Made with milk, sugar, colorings and artificial or natural flavorings. Flavored milk is often pasteurized using ultra-high-temperature (UHT) treatment, which gives it a longer shelf-life than plain milk. Pre-mixed flavored milk is sold in the refrigerated dairy case alongside other milk products. Flavored sweetened powders or syrups which are added to plain milk are also available.
Flavored milk is milk that has sugar, colorings and (mostly inexpensive artificial) flavorings added to make it more appetizing, especially to children (a prominent example can be found in the artificial strawberry flavor, ethyl methylphenylglycidate) can be sold as a powder to be added to plain milk, or bought pre-mixed alongside other milk products. Flavoring can be included in a straw, and some flavored milk products are designed as dietary supplements by including additional vitamins or minerals.
Bottled spiced (masala) milk is a popular beverage in the Indian subcontinent. Other companies provide flavored beverages in the United Kingdom, which sells packaged beverages to the mobile vendor market. Australia has the highest consumption rate of flavored milk in the world, standing at 9.5 liters per capita in 2004.
Flavored milk is particularly popular in the Australian states of South Australia and Western Australia. A 2013 Sunday Times article reported Western Australia was the "flavoured milk capital of Australia", with a A$220-million industry, average consumption of 19 liters (5.0 U.S. gal) per person, and more than 40 varieties of iced coffee alone available. Similarly, a 2006 Adelaide Advertiser reported South Australia consumed 45,000,000 L (12,000,000 US gal) of flavored milk each year, with 82% of market share held by a single brand, Farmers Union. According to Coca-Cola Amatil, one of the largest bottlers in the Asia-Pacific region, South Australia is the only place where sales of flavored milk outstrip those of cola.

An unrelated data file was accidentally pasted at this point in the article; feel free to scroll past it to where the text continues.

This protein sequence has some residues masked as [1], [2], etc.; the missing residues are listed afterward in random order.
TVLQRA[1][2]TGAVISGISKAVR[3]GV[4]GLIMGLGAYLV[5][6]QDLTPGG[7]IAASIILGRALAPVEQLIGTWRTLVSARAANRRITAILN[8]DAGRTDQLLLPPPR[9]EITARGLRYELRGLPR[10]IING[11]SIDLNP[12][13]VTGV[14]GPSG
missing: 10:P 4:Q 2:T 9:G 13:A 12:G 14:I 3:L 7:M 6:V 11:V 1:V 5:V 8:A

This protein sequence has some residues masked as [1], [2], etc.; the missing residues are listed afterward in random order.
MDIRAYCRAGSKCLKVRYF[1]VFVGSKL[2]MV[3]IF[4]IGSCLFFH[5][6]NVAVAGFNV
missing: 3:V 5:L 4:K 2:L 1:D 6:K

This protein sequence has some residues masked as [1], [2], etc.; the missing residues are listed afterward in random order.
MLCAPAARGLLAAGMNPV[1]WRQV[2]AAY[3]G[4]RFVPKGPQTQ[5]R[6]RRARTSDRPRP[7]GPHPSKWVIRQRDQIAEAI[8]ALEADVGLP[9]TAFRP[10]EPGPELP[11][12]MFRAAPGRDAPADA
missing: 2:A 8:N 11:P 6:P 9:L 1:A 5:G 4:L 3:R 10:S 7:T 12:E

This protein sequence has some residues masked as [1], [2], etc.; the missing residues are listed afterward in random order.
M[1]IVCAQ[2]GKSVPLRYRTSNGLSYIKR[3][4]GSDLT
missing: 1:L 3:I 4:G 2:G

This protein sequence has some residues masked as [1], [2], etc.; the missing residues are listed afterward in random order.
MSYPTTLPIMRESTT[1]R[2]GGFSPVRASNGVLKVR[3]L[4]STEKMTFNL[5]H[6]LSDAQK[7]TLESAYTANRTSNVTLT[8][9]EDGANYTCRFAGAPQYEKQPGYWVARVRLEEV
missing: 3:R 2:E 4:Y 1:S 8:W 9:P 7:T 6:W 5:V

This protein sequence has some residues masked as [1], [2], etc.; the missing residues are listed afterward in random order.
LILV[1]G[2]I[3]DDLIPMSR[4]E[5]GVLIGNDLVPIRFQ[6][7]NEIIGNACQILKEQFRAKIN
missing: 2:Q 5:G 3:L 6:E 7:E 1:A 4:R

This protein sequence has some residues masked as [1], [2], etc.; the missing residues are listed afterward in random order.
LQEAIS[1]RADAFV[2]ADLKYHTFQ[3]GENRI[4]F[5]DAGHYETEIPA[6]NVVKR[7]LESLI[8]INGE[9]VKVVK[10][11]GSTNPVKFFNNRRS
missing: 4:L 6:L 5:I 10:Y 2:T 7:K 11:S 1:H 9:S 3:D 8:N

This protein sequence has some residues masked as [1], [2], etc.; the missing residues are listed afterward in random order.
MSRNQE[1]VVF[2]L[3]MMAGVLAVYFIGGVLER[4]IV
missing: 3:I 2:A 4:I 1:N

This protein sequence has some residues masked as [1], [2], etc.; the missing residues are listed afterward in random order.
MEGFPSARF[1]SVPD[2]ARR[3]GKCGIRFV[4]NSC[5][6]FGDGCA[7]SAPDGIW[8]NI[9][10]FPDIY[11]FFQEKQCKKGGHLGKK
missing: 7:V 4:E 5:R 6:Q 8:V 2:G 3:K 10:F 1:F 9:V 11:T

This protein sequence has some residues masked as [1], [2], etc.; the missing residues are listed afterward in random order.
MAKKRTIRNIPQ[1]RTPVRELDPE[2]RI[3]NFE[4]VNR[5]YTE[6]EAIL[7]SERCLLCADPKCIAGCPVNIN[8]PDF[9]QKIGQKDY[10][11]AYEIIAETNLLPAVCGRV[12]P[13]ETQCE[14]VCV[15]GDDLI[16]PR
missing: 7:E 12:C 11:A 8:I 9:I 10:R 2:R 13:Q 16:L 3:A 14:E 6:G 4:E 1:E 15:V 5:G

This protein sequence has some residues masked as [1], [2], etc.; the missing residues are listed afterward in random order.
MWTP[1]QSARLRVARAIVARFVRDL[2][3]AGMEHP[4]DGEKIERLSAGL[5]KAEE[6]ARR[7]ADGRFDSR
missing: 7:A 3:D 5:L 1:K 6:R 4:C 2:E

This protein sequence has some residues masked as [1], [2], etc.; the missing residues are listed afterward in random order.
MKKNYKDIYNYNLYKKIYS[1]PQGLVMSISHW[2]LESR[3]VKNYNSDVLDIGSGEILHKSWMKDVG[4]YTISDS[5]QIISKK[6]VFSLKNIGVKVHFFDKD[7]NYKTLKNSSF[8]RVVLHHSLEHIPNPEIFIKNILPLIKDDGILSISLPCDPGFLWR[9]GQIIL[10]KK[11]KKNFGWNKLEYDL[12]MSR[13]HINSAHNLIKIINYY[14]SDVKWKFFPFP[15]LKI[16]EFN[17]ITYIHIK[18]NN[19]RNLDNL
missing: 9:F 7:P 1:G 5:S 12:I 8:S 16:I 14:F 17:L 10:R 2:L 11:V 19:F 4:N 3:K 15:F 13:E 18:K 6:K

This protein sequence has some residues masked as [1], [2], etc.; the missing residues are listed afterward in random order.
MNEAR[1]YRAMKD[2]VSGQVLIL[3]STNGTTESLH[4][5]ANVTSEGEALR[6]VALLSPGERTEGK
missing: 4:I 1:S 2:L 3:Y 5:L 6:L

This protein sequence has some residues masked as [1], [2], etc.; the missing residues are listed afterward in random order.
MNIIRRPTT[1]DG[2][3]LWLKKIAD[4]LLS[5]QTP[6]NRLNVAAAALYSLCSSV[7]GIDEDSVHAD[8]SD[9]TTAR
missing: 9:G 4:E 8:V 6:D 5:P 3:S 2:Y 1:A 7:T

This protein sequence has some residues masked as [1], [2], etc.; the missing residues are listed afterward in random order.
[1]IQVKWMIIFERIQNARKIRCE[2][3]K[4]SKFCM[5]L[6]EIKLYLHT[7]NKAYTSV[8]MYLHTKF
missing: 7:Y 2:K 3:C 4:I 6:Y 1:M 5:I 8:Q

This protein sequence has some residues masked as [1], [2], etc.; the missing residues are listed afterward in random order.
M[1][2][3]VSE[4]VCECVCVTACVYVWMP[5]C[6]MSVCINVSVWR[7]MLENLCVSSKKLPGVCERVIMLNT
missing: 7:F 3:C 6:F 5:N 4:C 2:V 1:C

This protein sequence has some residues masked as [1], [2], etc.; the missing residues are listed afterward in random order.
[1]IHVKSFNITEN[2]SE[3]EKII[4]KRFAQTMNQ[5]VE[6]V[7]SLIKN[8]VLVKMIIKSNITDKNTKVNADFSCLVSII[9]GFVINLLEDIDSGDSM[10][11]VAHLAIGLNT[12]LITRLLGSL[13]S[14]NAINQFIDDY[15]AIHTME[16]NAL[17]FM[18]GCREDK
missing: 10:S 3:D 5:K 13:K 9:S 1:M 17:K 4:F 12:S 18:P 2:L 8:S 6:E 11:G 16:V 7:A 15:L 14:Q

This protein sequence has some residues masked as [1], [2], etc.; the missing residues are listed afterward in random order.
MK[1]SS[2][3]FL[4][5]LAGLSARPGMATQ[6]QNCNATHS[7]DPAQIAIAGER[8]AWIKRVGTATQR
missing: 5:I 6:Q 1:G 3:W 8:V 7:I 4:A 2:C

Controversy and criticism
Jamie Oliver, host of Jamie Oliver's Food Revolution, brought attention in the United States to public schools that serve flavored milk in the school cafeterias. Flavored milk advocates claim that many children will avoid the nutrition found in milk unless it has been flavored, with the benefits of milk outweighing a few teaspoons of sugar. Opponents say that with rising levels of obesity and heart disease, flavored milk should be removed from schools and children should be taught to drink regular milk.
- http://www.theage.com.au/articles/2004/02/11/1076388435970.html theage.com.au
- Sonia Kohlbacher (9 November 2013). "WA in a flavoured milk war" – PerthNow. Accessed 27 January 2015.
- (24 June 2008). "Coke hopes things go better with - milk" – The Advertiser. Accessed 27 January 2015.
- Hoag, Christina (2011-06-15). "Flavored Milk Banned In LA Schools". Huffington Post. Retrieved 2011-06-27.